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What You Can and Can’t Bring in Your Carry-On

WILKES-BARRE/SCRANTON INTERNATIONAL AIRPORT — Meat tenderizer, baseball bats, and BB guns — just a few of the items taken by TSA officers at the Wil...

WILKES-BARRE/SCRANTON INTERNATIONAL AIRPORT -- Meat tenderizer, baseball bats, and BB guns -- just a few of the items taken by TSA officers at the Wilkes-Barre/Scranton International Airport this summer.

Ahead of Labor Day weekend and the busy holiday travel season, officials want to remind travelers to be aware of what you can and can't bring on a plane.

Going through airport security is already a drag. The last way you want to start off your relaxing vacation is by getting stuck in the line for longer than you need to be, or worse, missing your flight. That's why the TSA is making sure travelers know what flies and what doesn't so you don't start your trip off on a bad note.

TSA screeners showed us some of the things taken from travelers at the Wilkes-Barre/Scranton International Airport in July and August. Some were everyday items; some more unusual, such as a rolling pin and a RailRiders baseball bat.

"I'd say probably one of the more unusual items I've seen come to airports is this item here. It's a meat tenderizer," said TSA spokesperson Lisa Farbstein.

Kira Hamm is traveling with her son and mother to Austin, Texas. They made sure their carry-on bags were good to go before they got to the airport so they were able to cruise through security.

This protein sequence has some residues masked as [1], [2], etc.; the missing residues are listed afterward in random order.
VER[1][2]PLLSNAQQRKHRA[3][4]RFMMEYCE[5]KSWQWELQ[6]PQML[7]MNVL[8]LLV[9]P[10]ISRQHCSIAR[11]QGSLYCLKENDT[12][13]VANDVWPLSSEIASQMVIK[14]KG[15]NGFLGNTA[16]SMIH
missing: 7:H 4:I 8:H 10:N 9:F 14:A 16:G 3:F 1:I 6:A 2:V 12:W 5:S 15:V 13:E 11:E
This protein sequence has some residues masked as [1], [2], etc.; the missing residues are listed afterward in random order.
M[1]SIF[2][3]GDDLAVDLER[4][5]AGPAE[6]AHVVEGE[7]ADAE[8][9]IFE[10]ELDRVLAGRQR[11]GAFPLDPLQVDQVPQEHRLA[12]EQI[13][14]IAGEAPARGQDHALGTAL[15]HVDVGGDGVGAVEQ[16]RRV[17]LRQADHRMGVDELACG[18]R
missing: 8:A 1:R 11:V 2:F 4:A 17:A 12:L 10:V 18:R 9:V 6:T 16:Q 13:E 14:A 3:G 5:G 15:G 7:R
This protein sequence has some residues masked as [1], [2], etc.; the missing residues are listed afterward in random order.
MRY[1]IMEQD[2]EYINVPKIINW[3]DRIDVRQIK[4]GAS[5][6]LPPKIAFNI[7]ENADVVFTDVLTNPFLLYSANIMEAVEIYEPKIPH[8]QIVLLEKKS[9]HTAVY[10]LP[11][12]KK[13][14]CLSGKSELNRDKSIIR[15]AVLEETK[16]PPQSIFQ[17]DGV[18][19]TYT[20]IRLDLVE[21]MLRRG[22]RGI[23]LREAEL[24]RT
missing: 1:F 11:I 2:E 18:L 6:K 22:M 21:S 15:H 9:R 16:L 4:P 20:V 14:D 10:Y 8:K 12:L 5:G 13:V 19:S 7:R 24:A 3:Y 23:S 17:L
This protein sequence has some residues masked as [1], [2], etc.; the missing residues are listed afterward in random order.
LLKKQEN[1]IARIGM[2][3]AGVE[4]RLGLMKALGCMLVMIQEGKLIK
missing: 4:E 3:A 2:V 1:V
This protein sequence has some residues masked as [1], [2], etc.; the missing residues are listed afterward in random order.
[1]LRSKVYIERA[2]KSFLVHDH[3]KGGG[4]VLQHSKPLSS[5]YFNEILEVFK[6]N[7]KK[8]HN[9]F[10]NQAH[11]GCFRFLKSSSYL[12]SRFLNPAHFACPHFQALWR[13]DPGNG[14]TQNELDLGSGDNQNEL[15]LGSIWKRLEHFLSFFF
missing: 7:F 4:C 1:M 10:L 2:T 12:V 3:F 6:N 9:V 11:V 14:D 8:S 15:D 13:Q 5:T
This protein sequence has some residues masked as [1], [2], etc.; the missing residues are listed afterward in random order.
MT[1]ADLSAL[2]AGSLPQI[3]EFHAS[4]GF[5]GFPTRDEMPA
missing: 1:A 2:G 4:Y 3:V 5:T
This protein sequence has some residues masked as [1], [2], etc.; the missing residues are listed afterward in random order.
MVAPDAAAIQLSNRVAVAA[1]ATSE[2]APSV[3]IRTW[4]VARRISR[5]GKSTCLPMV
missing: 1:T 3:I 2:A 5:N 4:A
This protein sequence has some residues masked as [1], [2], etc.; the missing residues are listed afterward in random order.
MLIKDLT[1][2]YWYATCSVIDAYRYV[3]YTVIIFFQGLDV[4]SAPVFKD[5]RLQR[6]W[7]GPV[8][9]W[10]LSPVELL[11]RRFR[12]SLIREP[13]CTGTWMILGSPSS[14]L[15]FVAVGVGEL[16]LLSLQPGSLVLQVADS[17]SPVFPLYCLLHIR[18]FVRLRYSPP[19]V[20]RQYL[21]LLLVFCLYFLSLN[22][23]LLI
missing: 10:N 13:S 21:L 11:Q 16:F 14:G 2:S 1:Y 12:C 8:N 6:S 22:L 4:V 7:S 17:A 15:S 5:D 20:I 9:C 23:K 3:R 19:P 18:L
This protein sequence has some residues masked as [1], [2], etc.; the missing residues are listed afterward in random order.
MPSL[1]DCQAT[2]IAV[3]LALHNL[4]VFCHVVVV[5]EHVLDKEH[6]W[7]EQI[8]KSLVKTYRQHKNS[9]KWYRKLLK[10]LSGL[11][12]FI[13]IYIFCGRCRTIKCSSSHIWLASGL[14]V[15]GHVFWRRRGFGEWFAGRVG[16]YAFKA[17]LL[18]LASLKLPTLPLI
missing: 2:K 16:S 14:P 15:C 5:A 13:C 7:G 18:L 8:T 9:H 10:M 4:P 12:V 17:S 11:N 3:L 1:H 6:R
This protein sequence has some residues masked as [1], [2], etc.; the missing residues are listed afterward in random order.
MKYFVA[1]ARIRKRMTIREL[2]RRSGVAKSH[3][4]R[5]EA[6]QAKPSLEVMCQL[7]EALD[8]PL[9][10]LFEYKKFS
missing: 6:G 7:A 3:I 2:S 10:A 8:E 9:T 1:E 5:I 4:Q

"Nail clippers! Yeah, nail clippers were taken from me the last time I flew. So we were like, 'OK, no nail clippers, no anything sharp,'" Hamm said.

Officials want to remind travelers never to assume something is safe to bring on a plane. A rolling pin may seem like an innocent, if not strange, thing to bring in your carry on, but to TSA officials, it is seen as a weapon.

TSA officers provided examples of some of the most common excuses hear every day.

"I forgot it was in there, I had no idea it was in there, my wife/my husband packed it for me," said TSA officer Mike Kichline. "99.9 percent of the time when you find a firearm, they forgot that they had it in their bag."

"I can tell you that none of those excuses fly," Farbstein added. "When you're starting to pack, start with a completely empty bag."

And know before you go.

You can tweet the TSA a picture of your item and ask them if you can bring it or you can download the "My TSA" app and search the item.

For example, knitting needles are a go. A lacrosse stick is a no.

It's also important to know your options if you do wind up with a prohibited item in your bag. You can check it, hand it off to a non-traveling companion, run it back to your car, or hand it over to the TSA. Once it's surrendered to the TSA, it cannot be returned.

So if you absolutely need your meat tenderizer with you at all times, your best bet is probably to drive to your destination.